Guest Columnist

Acting on what we know about public health

UNI Center for Energy & Environmental Education

A #x201c;Good Neighbor#x201d; sign showing that no weed killers were us
UNI Center for Energy & Environmental Education A “Good Neighbor” sign showing that no weed killers were used is displayed at Seerley Park in Cedar Falls. The sign is part of an initiative to reduce unnecessary urban pesticide applications.

The current crisis we are enduring reminds me of the floods of 1993, 2008, 2010, 2016 and all the images of heroic sandbagging, devastated homes, but absolutely no images of cities allowing building in and degrading the floodplains, putting people in harm’s way. We have known with a high degree certainty that several upstream factors exacerbate flooding, but we seem uninterested or unwilling to act on that knowledge, to walk upstream to address what keeps giving us flooding disasters.

Given the crisis we are in, it is refreshing to see that the entire nation is listening to and acting on science and evidence as advised by public health officials and scientists. I was astonished and disappointed to learn that infectious disease experts and biologists had warned for decades that this sort of pandemics (rooted in illegal wildlife trade and so called wet markets) would happen, and had suggested ways to prevent them and reduce their likelihood. That this pandemic the world is suffering from was preventable. But public officials of the world did not act on that knowledge and here we are.

So, it is seems reasonable for us to ask what other bodies of knowledge are sitting on and not acting on because we have been unwilling or have not had the courage to do so? Let me nominate just a few:

Pesticides and public health: Homeowners, school officials, park managers, colleges continue to treat their lawns with weed killers known to be highly hazardous to children and to pollinators while polluting Iowa’s streams. The evidence is robust and sobering — neurodevelopmental disorders, cancer. Act on it. Panther Lawns (purple violets & gold dandelions) will not harm anyone, 2,4-D and dicamba will. You can learn more from this UNI program: www.goodneighboriowa.org and commit to health.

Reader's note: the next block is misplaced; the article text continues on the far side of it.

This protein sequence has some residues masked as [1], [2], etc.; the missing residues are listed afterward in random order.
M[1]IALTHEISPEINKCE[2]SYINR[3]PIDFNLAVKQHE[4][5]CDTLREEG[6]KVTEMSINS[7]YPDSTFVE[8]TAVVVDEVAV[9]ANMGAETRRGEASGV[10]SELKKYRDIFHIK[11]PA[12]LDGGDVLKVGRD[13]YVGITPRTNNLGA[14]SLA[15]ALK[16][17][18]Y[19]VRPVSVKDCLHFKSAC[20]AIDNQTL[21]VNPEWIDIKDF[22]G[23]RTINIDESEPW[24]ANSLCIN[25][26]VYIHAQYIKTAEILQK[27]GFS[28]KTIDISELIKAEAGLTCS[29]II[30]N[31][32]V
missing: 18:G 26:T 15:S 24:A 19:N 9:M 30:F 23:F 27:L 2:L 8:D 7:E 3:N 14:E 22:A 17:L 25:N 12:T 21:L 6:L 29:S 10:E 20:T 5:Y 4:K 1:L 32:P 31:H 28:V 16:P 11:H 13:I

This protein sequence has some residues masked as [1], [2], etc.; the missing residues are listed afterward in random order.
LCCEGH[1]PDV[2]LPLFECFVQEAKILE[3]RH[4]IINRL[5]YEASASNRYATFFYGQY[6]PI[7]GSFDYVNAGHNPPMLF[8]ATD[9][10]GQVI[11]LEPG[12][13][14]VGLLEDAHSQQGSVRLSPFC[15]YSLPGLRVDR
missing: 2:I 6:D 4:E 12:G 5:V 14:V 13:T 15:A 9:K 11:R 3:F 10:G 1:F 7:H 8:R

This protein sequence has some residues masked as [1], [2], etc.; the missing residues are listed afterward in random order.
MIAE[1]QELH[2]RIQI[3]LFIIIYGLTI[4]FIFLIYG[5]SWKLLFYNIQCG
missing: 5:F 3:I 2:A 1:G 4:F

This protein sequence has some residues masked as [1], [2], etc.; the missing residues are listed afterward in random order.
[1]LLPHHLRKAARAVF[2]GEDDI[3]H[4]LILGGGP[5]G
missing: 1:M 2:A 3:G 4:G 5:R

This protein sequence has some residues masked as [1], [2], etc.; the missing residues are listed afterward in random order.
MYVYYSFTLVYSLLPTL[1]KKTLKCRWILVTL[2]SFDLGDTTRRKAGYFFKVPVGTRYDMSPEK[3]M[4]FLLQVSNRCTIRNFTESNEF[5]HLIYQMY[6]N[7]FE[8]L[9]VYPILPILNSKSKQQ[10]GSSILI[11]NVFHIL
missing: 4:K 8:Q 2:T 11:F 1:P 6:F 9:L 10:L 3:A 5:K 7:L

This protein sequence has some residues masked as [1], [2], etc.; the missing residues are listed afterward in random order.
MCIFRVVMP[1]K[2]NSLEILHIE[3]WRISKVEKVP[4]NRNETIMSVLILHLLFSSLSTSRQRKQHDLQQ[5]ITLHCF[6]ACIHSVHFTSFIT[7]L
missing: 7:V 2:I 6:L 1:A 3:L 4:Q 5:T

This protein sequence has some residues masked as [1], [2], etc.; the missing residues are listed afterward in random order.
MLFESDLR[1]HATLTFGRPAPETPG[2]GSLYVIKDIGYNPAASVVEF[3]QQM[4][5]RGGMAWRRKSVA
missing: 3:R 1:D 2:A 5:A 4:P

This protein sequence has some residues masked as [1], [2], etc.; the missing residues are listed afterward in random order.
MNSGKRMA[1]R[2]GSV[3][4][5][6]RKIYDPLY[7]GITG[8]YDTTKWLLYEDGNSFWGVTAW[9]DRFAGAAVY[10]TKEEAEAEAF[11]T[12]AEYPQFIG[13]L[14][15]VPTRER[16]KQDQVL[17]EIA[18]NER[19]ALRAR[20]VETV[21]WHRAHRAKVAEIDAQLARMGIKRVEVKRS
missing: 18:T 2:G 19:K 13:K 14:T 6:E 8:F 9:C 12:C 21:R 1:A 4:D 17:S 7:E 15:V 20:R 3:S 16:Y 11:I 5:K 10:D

Improving our collective diet: We have also been in the midst of another global pandemic — unhealthy diets leading to obesity, diabetes, and heart disease. We are the evidence: 70 percent of Iowans are overweight, half of whom are obese. Only 6 percent of children in Black Hawk County eat enough fruits and vegetables. This is entirely preventable if we act on what we already know: The food environment of our community needs to offer much less sugary, fatty, salty, highly processed foods, much more fruits, vegetables and plant-based protein, and much less animal-derived foods. The consensus is clear, yet school meals, most restaurant meals, etc. remain unhealthy. Let’s organize ourselves to change this, while supporting food and farm businesses near us.

Protecting Iowa’s soil, water and biodiversity: Iowa’s health is intertwined with the health of Iowa’s soil, air, water, and biodiversity. Current state and federal agricultural policy, shaped by powerful global corporations and their agents in Iowa, are damaging Iowa’s soil, water, and livelihood of Iowa’s rural communities. We already know what food and agricultural strategies will enrich and protect Iowa’s soil and water while reviving rural economies, but we are not acting on them. I encourage you to learn what we can do to protect this American land for many more generations.

My hope is that we begin to expect our public and elected officials to pay close attention to science and evidence as the basis of all decisions affecting our well-being.

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Will our current situation help us mobilize and act for our future in so many fronts? Education is about action, otherwise what is education for?

Kamyar Enshayan is an agricultural engineer and served on the Cedar Falls City Council. He works at University of Northern Iowa’s Center for Energy & Environmental Education. kamyar.enshayan@uni.edu

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